This book is a pivotal and perennial encapsulation of Western Magic in the Hermetic-Neoplatonic tradition at it's most glorious flowering in the Northern Renaissance and the sheer quality, solid reliability and astonishing scope of the knowledge this tome conveys to the Magical seeker cannot be lightly underestimated - this is real Magic as taught, studied and practised prior to the shadow of confusions which obscured the subject from the 18th century 'Enlightenment' onwards.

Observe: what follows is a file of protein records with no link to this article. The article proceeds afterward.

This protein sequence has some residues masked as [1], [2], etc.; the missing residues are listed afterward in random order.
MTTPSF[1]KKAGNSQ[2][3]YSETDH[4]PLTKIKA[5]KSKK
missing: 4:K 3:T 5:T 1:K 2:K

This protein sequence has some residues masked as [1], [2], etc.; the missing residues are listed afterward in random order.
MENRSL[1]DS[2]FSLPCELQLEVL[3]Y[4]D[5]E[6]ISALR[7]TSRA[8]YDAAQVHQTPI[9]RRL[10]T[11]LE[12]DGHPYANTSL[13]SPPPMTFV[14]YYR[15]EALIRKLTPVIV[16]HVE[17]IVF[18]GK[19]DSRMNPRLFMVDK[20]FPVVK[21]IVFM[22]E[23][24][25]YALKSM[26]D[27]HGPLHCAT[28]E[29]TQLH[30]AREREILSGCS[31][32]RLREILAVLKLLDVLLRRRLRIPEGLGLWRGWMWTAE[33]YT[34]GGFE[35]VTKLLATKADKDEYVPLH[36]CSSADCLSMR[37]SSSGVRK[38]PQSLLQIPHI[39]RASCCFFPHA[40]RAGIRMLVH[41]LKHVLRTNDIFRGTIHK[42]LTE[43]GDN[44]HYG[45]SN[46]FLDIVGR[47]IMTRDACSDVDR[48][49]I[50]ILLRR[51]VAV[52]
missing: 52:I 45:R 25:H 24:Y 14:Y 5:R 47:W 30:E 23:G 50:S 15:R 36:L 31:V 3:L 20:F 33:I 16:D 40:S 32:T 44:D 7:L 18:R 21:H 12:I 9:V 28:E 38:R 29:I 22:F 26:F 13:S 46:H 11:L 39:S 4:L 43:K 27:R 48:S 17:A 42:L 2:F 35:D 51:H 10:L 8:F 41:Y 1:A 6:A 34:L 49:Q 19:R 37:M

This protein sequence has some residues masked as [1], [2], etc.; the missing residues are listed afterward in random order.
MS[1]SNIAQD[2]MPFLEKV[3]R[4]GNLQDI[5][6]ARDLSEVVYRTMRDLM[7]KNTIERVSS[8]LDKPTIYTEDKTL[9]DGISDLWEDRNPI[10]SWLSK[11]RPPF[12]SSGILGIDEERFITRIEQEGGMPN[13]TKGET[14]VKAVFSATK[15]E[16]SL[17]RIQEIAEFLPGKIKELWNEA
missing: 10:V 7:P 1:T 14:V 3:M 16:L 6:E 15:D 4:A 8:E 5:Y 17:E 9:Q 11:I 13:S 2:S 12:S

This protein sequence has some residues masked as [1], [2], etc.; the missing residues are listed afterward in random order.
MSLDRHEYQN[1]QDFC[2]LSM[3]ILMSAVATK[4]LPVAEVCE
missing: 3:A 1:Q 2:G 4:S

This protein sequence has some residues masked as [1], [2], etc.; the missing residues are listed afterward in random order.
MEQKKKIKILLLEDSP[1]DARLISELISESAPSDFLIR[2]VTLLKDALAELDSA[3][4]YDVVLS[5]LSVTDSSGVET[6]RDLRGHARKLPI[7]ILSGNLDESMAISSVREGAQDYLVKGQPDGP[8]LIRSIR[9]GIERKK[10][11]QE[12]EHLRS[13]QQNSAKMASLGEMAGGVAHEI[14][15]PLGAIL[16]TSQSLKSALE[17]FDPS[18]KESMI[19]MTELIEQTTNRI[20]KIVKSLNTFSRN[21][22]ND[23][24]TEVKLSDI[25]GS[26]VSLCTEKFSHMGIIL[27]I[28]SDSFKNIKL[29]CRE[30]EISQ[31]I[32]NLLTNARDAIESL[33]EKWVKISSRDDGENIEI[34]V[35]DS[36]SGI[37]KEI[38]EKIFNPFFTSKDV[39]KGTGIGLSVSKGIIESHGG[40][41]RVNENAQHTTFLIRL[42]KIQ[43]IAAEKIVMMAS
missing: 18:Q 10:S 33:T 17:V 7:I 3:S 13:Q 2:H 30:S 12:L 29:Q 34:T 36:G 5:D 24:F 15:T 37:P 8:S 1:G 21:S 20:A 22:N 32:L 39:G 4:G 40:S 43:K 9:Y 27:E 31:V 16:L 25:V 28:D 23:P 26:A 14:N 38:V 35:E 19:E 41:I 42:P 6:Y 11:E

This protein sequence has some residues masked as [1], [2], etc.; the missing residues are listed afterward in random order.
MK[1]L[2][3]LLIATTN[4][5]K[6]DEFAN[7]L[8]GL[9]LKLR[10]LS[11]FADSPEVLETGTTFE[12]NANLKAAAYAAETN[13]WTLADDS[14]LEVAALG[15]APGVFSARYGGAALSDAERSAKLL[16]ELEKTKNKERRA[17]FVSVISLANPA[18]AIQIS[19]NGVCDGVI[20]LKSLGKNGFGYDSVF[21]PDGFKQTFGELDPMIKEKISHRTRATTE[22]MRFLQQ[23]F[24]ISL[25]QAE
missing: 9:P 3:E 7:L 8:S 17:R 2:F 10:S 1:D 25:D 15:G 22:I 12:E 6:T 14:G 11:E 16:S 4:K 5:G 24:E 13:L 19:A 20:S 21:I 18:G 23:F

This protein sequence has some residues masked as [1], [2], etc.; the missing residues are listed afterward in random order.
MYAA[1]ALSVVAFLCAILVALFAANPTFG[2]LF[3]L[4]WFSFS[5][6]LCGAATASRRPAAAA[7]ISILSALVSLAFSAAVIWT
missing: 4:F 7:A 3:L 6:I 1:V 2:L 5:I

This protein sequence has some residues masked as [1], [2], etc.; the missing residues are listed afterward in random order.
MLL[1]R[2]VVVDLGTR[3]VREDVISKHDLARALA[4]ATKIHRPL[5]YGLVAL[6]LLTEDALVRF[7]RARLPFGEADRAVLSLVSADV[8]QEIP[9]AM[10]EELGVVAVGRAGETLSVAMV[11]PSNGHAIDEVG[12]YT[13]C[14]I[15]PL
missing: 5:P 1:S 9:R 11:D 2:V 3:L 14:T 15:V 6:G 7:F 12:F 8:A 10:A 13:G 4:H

Many modern-day magicians may find Agrippa's austere and majestic teaching of the Magical Wisdom too challenging to engage and implement practically and the fashionable preoccupations of todays occultnik scene will find little support in these densely-articulated pages : let such stay with the modern didappers, mountebanks and posturers they so vainly idolize - for those of us with eyes to see and ears to hear and wit to understand Cornelius Agrippa Von Nettesheim stands as the grand Arch-Magus of the Northern Renaissance and this volume a testament to his burning genius as an authentic expositor of the 'Invincible Magical Discipline'. Buy this work, immerse yourself in its arcana, closely read and re-read it time and time again, meditate upon its chapters, imbibe the crystalline draught of its theurgic truths and make them a vital part of your soul - live with and apply its concepts and teachings in your practise and you will be receiving the true Tradition from a master mentor. This book is really all you will need to accompany you on your journey through the Perennial Wisdom of genuine Western Magic. (With a few select companions such as William Lilly's 'Christian Astrology', the 'Corpus Hermeticum', The 'Enneads' of Plotinus you will have pretty much all you need in the way of texts.) Agrippa's book is literally worth its weight in gold to the practising Magus.